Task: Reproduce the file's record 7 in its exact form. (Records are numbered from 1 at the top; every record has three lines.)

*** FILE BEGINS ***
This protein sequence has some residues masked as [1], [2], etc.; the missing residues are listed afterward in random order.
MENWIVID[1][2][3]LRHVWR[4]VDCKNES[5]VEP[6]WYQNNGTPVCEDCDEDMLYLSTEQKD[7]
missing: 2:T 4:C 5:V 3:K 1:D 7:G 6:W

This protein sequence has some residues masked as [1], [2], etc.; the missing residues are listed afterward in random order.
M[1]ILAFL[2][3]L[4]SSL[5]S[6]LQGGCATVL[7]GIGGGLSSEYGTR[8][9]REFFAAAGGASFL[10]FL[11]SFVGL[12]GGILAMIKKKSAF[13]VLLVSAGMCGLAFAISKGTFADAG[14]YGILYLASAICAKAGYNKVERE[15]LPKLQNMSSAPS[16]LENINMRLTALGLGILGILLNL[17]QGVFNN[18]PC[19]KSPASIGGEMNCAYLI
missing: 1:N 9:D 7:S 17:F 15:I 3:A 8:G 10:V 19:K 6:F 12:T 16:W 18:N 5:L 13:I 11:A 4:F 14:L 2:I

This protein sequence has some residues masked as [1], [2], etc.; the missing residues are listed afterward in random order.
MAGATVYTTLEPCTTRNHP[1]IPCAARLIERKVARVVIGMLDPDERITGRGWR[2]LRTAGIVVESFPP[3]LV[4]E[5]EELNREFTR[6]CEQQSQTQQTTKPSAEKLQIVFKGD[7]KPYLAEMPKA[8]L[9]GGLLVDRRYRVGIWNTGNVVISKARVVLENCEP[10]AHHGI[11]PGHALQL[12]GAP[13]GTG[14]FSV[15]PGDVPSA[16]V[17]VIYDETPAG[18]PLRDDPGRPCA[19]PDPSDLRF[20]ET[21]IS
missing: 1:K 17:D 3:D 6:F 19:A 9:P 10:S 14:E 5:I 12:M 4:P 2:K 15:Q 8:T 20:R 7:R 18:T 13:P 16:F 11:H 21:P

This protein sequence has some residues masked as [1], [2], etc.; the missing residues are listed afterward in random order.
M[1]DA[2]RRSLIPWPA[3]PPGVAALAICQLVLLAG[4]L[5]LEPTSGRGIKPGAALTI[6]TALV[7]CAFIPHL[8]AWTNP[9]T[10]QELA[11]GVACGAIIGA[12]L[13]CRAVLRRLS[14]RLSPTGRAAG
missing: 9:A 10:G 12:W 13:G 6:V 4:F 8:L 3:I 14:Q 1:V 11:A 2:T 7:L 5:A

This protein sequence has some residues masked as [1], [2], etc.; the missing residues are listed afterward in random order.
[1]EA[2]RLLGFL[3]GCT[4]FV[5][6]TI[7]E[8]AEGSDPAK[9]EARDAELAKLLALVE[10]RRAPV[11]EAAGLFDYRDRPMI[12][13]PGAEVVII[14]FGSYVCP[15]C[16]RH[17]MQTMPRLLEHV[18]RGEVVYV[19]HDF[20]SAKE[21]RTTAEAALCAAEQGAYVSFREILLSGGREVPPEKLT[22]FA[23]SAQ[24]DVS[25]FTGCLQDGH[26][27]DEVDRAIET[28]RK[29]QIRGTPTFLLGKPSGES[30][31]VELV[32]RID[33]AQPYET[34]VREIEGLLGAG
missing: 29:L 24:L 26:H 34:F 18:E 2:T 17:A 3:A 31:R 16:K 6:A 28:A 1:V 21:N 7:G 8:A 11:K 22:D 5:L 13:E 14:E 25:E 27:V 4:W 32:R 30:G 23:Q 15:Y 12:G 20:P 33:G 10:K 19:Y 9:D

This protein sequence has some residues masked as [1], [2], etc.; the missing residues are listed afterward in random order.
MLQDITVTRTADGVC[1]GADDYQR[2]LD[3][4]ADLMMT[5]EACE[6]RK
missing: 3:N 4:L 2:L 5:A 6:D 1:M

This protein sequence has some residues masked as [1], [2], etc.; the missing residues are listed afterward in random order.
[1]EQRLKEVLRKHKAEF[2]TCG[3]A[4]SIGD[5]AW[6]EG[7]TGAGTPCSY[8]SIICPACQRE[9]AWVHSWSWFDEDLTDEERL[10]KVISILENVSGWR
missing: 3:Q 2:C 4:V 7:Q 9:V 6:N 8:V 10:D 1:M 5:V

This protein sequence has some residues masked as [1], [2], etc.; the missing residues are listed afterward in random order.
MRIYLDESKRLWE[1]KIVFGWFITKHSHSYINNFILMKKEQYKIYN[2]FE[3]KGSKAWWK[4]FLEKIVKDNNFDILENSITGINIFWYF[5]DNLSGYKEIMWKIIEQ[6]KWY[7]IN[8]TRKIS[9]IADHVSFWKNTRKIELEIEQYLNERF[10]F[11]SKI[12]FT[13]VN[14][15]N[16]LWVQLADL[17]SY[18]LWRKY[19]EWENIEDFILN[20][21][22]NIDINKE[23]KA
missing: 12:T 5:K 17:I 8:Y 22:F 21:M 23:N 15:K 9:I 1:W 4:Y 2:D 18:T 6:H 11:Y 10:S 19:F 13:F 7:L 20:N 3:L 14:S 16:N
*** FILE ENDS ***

This protein sequence has some residues masked as [1], [2], etc.; the missing residues are listed afterward in random order.
[1]EQRLKEVLRKHKAEF[2]TCG[3]A[4]SIGD[5]AW[6]EG[7]TGAGTPCSY[8]SIICPACQRE[9]AWVHSWSWFDEDLTDEERL[10]KVISILENVSGWR
missing: 3:Q 2:C 4:V 7:Q 9:V 6:N 8:V 10:D 1:M 5:V